An introduction to economics with emphasis on macroeconomics. Topics include: scarcity and choice, elements of supply and demand, inflation, unemployment, recessions, booms, fiscal and monetary policy, international balance of payments, and budget deficits. Prerequisite: basic algebra and graphing.
An introductory course on the fundamentals of microeconomics. The behavior of individuals and firms in deciding on prices and allocation of scarce resources. Topics include: consumer preferences, costs of production, equilibrium prices and output, different market types, potential market failures, and the role of government interventions and public policy. Prerequisite: ECON 201-0.
An introduction to econometrics. The underlying theory of regression and the practical application of these techniques to data sets. Understanding and diagnosing common statistical problems encountered during estimation. Prerequisite: ECON 201-0, ECON 202-0, MATH 220-1, STAT 210-0 or higher level statistics class. All other substitutions (including AP Statistics) must be cleared through the Director of Undergraduate Studies for Economics.
The role of money, banking, and financial markets in the modern economy. Topics include: function and history of money, financial flows, evolving nature of banks and their regulation, monetary policy, modern central bank practices, effect of monetary policy on economic outcomes, and the response to financial crises. Prerequisites: ECON 281-0, ECON 310-1, ECON 311-0.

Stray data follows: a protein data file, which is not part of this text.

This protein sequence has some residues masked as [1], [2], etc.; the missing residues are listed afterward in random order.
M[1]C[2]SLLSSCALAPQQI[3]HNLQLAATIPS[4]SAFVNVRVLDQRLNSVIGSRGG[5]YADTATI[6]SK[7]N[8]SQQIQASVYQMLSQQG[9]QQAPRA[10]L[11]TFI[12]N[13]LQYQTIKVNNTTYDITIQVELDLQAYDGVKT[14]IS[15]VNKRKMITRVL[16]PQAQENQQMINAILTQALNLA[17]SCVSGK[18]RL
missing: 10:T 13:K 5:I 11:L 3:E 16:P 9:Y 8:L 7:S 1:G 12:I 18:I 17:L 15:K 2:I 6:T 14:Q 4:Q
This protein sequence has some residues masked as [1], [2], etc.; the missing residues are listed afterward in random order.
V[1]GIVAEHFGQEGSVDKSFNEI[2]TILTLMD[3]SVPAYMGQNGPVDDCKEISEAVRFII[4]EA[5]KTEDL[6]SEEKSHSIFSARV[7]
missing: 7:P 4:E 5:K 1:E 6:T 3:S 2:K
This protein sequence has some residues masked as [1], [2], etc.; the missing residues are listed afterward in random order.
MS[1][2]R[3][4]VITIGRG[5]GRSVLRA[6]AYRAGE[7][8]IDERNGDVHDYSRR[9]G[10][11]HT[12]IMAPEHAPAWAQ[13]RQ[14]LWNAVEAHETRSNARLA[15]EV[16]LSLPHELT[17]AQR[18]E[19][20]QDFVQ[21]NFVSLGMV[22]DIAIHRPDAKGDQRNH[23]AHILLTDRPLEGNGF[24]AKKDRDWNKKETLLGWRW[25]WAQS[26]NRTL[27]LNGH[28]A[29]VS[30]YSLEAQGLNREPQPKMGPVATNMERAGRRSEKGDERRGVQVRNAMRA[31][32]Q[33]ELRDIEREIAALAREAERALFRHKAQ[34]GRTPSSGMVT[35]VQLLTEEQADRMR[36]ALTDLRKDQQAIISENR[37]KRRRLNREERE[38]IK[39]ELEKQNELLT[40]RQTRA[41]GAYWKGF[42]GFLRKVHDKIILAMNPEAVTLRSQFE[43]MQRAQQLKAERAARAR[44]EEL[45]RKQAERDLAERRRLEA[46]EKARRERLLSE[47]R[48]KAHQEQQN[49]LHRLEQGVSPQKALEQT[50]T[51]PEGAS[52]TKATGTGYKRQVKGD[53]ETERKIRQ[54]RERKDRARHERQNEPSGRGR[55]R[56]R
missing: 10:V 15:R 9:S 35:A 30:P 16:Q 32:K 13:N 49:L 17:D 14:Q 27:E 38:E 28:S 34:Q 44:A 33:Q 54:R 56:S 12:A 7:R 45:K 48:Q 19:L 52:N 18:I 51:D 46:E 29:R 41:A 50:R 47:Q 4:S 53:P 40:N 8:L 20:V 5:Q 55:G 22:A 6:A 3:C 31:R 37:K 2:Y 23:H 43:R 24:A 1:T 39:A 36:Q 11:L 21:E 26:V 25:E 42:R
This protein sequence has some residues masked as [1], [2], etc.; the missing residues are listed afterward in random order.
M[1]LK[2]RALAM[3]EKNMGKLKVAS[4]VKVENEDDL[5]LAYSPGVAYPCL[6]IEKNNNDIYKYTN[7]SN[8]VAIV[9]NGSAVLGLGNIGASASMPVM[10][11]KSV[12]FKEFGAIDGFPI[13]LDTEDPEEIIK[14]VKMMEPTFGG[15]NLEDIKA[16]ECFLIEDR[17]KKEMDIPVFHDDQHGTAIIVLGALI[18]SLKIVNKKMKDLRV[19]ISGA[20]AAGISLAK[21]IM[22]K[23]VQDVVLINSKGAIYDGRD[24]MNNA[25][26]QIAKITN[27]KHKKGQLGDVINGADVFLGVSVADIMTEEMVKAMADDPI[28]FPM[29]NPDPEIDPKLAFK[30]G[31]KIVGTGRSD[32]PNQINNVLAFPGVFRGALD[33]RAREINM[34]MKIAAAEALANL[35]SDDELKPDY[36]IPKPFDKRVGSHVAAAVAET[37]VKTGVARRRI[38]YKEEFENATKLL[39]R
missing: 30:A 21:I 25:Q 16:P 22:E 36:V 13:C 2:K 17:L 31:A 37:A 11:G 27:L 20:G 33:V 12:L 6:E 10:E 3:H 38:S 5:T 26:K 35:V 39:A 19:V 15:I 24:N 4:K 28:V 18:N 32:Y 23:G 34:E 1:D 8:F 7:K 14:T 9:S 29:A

A more mathematically formal and rigorous treatment of the core concepts of microeconomics introduced in ECON 202-0. Topics include: consumer behavior and the theory of demand, costs of production and the nature of equilibrium in competitive and monopolistic markets. Prerequisites: ECON 201-0, ECON 202-0, MATH 220-1.
The continuation of the intermediate microeconomics sequence provides tools to analyze social wellbeing, social choice, risk and uncertainty, information asymmetries, competitive independencies between firms (game theory), market spillovers and general equilibrium. Prerequisite: ECON 310-1.
A more mathematically formal and rigorous treatment of the core concepts of macroeconomics introduced in ECON 201-0. Topics include: aggregate consumption, inflation, unemployment, growth, international balances between countries, and the role of monetary and fiscal policy. Prerequisites: ECON 201-0, ECON 202-0, MATH 220-1.
Application of microeconomic tools to the problems and issues caused by monopoly power in the context of antitrust law, public utility regulation, and intellectual property. Use of economic theory and landmark legal cases to study the purpose and development of policies to mitigate anti-competitive practices, and highlight currently unresolved public policy debates. Prerequisites: ECON 281-0, ECON 310-1, ECON 310-2.
NEW COURSE - SUBJECT TO APPROVAL. Application of economic analysis to creative and performing arts, and the heritage and cultural industries. The economic organization of the cultural sector and with the behavior of producers, consumers and governments in that sector. Prerequisites: ECON 281-0, ECON 310-1, ECON 310-2.
Evaluation of economics models and public policy concerning natural resources such as farming, fisheries, forests, minerals, ores and fossil fuels. Prerequisites: ECON 281-0, ECON 310-1, ECON 310-2. (Students may not receive credit for both ECON 370-0 and ECON 373-0.)
5 week early classes meet in the weeks of June 20 to July 21 5 week late classes meet in the weeks of July 24 to August 25